"What do you eat?"
This is probably the most common question vegans are asked and one of the most difficult to answer. It's not that what we eat is strange or limited; in fact, the question is difficult to answer for the opposite reason - there are so many wonderful foods to describe! The truth is, unless you're an unusual omnivore, your friendly neighborhood vegan may well eat a wider variety of foods than you do.
People tend to think of going vegan as eliminating foods from your diet, but most things 'eliminated' are really only swapped with animal-free versions. Often, they're available in more than one version. For example, while you might drink cow's milk or goat's milk, a vegan has the choice of soy, almond, rice, hemp, oat, or sunflower milk. And there are so many easy alternatives today: ice cream, yogurt, burgers, steak, nuggets, cheese, sausages, pizza.... all these things are available in delicious vegan versions. The saying is true, "Anything you can eat, I can eat vegan!"
But more than that, as people transition to a vegan diet, they tend to be exposed to new foods and new cuisines. From agave to kohlrabi, from kale to quinoa, vegans are more likely to sample everything the plant kingdom has to offer. That's at least partly because vegan cooking embraces world cuisine. Pick up any vegan cookbook and you are likely to find recipes from Ethiopia, Greece, Morocco, India, or any number of distant lands, right alongside vegan versions of familiar favorites.
Here's an example of a typical week in my diet to really help you get a sense of the way vegans (or at least, this vegan) eats:
Note that all foods are vegan versions, so 'milk' means almond milk, 'yogurt' means cultured coconut milk, and so on.
Breakfast: toast with butter, juice, banana
Snack: pumpkin seeds
Lunch: Chinese take-out - fried rice, spring roll, mixed vegetables, garlic bok choy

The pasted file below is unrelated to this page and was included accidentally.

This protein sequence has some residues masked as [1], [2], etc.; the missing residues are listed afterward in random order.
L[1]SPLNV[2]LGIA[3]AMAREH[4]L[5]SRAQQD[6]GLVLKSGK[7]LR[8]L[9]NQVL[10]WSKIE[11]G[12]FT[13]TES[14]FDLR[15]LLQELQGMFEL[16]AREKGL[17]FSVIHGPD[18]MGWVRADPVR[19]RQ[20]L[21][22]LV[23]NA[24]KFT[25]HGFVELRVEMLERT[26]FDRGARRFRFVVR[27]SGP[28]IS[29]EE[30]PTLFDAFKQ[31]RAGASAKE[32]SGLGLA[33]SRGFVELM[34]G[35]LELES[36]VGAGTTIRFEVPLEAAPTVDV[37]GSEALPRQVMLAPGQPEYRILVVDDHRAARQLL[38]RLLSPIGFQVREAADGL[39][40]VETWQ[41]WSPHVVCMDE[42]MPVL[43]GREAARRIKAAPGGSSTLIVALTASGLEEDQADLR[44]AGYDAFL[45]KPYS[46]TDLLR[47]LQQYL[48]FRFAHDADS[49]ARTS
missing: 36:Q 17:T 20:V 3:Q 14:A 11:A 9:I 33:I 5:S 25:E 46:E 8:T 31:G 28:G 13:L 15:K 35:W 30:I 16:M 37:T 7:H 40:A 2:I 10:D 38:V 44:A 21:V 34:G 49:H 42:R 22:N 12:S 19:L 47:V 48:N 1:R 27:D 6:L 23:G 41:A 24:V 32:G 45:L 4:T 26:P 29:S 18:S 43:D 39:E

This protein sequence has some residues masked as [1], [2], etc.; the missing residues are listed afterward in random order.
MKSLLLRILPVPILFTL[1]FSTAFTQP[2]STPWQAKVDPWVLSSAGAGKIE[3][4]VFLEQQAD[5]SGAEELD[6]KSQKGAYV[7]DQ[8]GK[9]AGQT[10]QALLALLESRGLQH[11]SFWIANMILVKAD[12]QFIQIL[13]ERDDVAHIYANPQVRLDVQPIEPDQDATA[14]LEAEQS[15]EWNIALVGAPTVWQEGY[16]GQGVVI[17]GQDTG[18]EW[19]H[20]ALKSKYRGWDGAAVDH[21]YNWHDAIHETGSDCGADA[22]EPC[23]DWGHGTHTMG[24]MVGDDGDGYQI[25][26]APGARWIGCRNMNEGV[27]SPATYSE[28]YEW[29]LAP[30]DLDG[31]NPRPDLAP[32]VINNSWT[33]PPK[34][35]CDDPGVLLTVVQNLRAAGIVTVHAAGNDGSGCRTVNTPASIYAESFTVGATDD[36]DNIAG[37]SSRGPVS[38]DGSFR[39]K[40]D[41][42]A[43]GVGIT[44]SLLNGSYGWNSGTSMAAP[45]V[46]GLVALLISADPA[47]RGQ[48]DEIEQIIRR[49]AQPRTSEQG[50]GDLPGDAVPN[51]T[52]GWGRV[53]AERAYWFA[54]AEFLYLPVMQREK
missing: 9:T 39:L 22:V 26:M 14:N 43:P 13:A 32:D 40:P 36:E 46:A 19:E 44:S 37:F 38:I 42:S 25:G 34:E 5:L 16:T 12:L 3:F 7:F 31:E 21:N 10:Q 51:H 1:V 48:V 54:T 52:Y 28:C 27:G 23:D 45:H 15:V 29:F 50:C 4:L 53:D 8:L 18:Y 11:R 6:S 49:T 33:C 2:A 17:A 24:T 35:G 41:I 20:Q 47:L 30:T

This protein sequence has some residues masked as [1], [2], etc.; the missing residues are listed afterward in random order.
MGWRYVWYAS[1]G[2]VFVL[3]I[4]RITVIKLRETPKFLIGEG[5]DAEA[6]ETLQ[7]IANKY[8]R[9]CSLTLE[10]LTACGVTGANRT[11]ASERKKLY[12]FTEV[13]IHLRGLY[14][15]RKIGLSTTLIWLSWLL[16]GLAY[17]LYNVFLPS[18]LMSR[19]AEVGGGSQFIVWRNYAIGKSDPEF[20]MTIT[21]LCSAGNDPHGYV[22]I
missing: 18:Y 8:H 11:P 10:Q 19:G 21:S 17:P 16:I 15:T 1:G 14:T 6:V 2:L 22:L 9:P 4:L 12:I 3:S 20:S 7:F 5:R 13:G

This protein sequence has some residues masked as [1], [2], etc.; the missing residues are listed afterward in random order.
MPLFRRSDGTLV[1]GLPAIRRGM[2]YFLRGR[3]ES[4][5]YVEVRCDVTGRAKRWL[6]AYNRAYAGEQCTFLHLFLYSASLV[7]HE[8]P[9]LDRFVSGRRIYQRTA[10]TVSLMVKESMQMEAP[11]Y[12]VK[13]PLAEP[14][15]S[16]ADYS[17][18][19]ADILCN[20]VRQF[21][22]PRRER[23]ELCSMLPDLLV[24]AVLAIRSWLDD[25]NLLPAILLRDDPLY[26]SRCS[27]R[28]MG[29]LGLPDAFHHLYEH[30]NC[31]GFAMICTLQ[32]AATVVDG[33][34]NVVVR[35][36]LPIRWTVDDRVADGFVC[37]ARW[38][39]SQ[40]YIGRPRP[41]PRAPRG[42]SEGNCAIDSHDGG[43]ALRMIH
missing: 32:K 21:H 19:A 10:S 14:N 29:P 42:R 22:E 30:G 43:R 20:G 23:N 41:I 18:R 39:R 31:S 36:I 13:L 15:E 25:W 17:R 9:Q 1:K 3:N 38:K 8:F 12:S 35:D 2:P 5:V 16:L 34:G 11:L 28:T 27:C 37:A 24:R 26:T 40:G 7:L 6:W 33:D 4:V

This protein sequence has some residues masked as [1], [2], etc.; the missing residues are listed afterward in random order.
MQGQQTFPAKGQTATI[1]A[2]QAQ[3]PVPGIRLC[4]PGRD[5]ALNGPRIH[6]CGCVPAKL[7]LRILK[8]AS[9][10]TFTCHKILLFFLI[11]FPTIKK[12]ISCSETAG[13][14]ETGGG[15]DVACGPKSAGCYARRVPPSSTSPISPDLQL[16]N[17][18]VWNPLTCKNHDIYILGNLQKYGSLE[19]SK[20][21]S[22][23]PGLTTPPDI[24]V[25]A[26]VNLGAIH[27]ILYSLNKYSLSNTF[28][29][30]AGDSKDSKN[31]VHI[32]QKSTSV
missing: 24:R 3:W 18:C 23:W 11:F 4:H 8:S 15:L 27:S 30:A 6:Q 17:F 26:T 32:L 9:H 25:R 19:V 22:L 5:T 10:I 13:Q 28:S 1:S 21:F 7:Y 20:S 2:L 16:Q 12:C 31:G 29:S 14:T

Dinner: salad, spaghetti marinara with mushrooms, garlic bread
Snack: frozen fruit pop
Breakfast: cereal with milk topped with fruit and nuts
Lunch: Greek - hummus, tabbouleh, and spinach wrap, carrot sticks
Snack: sandwich cookies
Dinner: penne pesto with kale, tomatoes, and olives, natural soda
Breakfast: scone and hot tea
Lunch: big salad and a slice of cheese pizza
Snack: fair-trade chocolate bar
Dinner: apple sage sausage, mashed potatoes and gravy, baked beans, steamed squash
Breakfast: oatmeal with agave, dried fruit, and walnuts, chocolate milk
Snack: dried apples, trail mix
Lunch: Cuban takeout - black beans and rice with vegetables, chips and salsa, plantains
Dinner: veggie burger, southern-style greens, barbecue beans, and french fries
Breakfast: toast eaten in the car while running late to work
Snack: pina colada yogurt
Lunch: steam-in-bag veggie blend, instant brown rice
Snack: vegetable chips
Dinner: Indian lentil dahl and veggie korma
Snack: cappuccino swirl ice cream
Brunch: ripe tomato sandwiches with mayo, green smoothie
Snack: kale chips, fruit salad
Dinner: salad, chili, cornbread
Snack: applesauce cake
Breakfast: pancakes, home fries with peppers and onions, orange juice
Lunch: couscous with mushrooms and Swiss chard, artichoke bruschetta sub
Snack: Cajun roasted chickpeas
Dinner: vegetable lasagna, garlic bread, broccoli
Snack: peanut butter fudge
Do you find that much of this sounds familiar, maybe with a few interesting variations from your diet? Veganism certainly is a transition from the way most people eat, but perhaps it's not as big a difference as you might have thought. There's a world of options available, both familiar and new.
So when someone asks me, "What do you eat?", I will typically ask them what they eat.
"Everything!" they say, or "Anything I want!"
To that I can wholeheartedly reply, "Me too!"